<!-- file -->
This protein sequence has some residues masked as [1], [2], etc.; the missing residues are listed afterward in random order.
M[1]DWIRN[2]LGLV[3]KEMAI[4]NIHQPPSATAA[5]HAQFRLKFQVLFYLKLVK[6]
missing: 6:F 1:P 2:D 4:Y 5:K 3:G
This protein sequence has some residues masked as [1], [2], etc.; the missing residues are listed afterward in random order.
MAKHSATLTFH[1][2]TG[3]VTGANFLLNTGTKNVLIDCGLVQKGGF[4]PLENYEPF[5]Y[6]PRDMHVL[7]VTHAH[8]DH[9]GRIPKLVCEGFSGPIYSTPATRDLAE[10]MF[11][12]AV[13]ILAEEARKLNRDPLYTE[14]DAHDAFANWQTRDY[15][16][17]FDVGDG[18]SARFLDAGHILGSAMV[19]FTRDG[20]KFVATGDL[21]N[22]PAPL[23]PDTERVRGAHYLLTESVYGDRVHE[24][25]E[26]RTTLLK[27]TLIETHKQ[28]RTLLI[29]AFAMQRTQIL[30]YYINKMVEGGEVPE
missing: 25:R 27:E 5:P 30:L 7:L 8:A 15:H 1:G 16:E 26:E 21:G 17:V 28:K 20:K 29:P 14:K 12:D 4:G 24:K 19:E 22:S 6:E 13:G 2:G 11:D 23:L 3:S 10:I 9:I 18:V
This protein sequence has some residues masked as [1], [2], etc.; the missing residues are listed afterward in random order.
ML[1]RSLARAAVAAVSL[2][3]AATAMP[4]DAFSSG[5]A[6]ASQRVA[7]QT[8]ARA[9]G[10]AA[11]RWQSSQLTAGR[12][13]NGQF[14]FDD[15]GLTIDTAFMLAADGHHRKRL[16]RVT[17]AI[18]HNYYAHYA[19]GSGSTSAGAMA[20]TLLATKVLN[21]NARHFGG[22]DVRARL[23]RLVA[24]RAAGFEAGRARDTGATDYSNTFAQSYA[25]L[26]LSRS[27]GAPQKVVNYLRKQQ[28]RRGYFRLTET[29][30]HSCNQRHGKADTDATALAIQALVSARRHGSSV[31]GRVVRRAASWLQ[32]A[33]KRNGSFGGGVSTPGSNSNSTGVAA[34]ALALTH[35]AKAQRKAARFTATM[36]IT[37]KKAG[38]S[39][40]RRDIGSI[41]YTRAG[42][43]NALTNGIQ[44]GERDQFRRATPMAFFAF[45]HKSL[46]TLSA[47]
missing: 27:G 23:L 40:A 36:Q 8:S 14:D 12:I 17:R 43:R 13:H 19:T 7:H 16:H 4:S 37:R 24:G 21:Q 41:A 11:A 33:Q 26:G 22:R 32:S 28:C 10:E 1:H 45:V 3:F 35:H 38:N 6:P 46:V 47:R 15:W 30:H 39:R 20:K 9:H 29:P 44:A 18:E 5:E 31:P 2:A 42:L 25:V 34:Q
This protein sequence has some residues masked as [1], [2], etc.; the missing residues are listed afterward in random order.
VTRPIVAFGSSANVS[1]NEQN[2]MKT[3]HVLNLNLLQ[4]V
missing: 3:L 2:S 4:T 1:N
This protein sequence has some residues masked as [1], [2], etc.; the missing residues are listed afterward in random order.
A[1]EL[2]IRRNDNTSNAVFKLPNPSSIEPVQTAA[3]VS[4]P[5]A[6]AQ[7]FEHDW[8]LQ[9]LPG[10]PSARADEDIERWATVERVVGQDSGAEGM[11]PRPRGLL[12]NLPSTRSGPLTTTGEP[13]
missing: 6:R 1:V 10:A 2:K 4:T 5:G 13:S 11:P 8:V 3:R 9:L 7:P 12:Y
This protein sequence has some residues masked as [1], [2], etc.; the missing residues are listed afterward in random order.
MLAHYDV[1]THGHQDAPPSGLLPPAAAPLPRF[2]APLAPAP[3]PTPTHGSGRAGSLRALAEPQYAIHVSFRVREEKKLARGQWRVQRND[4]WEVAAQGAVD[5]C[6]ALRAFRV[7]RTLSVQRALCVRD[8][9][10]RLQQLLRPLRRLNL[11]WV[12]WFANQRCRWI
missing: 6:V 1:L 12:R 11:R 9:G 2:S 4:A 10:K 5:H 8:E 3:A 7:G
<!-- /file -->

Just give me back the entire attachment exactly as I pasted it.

This protein sequence has some residues masked as [1], [2], etc.; the missing residues are listed afterward in random order.
M[1]DWIRN[2]LGLV[3]KEMAI[4]NIHQPPSATAA[5]HAQFRLKFQVLFYLKLVK[6]
missing: 6:F 1:P 2:D 4:Y 5:K 3:G
This protein sequence has some residues masked as [1], [2], etc.; the missing residues are listed afterward in random order.
MAKHSATLTFH[1][2]TG[3]VTGANFLLNTGTKNVLIDCGLVQKGGF[4]PLENYEPF[5]Y[6]PRDMHVL[7]VTHAH[8]DH[9]GRIPKLVCEGFSGPIYSTPATRDLAE[10]MF[11][12]AV[13]ILAEEARKLNRDPLYTE[14]DAHDAFANWQTRDY[15][16][17]FDVGDG[18]SARFLDAGHILGSAMV[19]FTRDG[20]KFVATGDL[21]N[22]PAPL[23]PDTERVRGAHYLLTESVYGDRVHE[24][25]E[26]RTTLLK[27]TLIETHKQ[28]RTLLI[29]AFAMQRTQIL[30]YYINKMVEGGEVPE
missing: 25:R 27:E 5:P 30:L 7:L 8:A 15:H 1:G 16:E 26:E 21:G 17:V 28:K 20:K 29:P 14:K 12:D 4:G 24:K 19:E 22:S 6:E 13:G 2:G 11:D 23:L 3:S 10:I 9:I 18:V
This protein sequence has some residues masked as [1], [2], etc.; the missing residues are listed afterward in random order.
ML[1]RSLARAAVAAVSL[2][3]AATAMP[4]DAFSSG[5]A[6]ASQRVA[7]QT[8]ARA[9]G[10]AA[11]RWQSSQLTAGR[12][13]NGQF[14]FDD[15]GLTIDTAFMLAADGHHRKRL[16]RVT[17]AI[18]HNYYAHYA[19]GSGSTSAGAMA[20]TLLATKVLN[21]NARHFGG[22]DVRARL[23]RLVA[24]RAAGFEAGRARDTGATDYSNTFAQSYA[25]L[26]LSRS[27]GAPQKVVNYLRKQQ[28]RRGYFRLTET[29][30]HSCNQRHGKADTDATALAIQALVSARRHGSSV[31]GRVVRRAASWLQ[32]A[33]KRNGSFGGGVSTPGSNSNSTGVAA[34]ALALTH[35]AKAQRKAARFTATM[36]IT[37]KKAG[38]S[39][40]RRDIGSI[41]YTRAG[42][43]NALTNGIQ[44]GERDQFRRATPMAFFAF[45]HKSL[46]TLSA[47]
missing: 27:G 23:L 40:A 36:Q 8:S 14:D 12:I 17:R 43:R 13:H 19:T 7:H 16:H 4:S 37:R 24:G 21:Q 41:A 11:A 33:Q 26:G 22:R 32:S 28:C 10:E 1:H 45:V 3:F 35:H 38:N 6:P 46:V 47:R 15:W 30:H 39:R 20:K 9:H 29:P 44:A 18:E 5:E 31:P 2:A 42:L 25:V 34:Q
This protein sequence has some residues masked as [1], [2], etc.; the missing residues are listed afterward in random order.
VTRPIVAFGSSANVS[1]NEQN[2]MKT[3]HVLNLNLLQ[4]V
missing: 3:L 2:S 4:T 1:N
This protein sequence has some residues masked as [1], [2], etc.; the missing residues are listed afterward in random order.
A[1]EL[2]IRRNDNTSNAVFKLPNPSSIEPVQTAA[3]VS[4]P[5]A[6]AQ[7]FEHDW[8]LQ[9]LPG[10]PSARADEDIERWATVERVVGQDSGAEGM[11]PRPRGLL[12]NLPSTRSGPLTTTGEP[13]
missing: 6:R 1:V 10:A 2:K 4:T 5:G 13:S 11:P 8:V 3:R 9:L 7:P 12:Y
This protein sequence has some residues masked as [1], [2], etc.; the missing residues are listed afterward in random order.
MLAHYDV[1]THGHQDAPPSGLLPPAAAPLPRF[2]APLAPAP[3]PTPTHGSGRAGSLRALAEPQYAIHVSFRVREEKKLARGQWRVQRND[4]WEVAAQGAVD[5]C[6]ALRAFRV[7]RTLSVQRALCVRD[8][9][10]RLQQLLRPLRRLNL[11]WV[12]WFANQRCRWI
missing: 6:V 1:L 12:R 11:R 9:G 2:S 4:A 10:K 5:H 8:E 3:A 7:G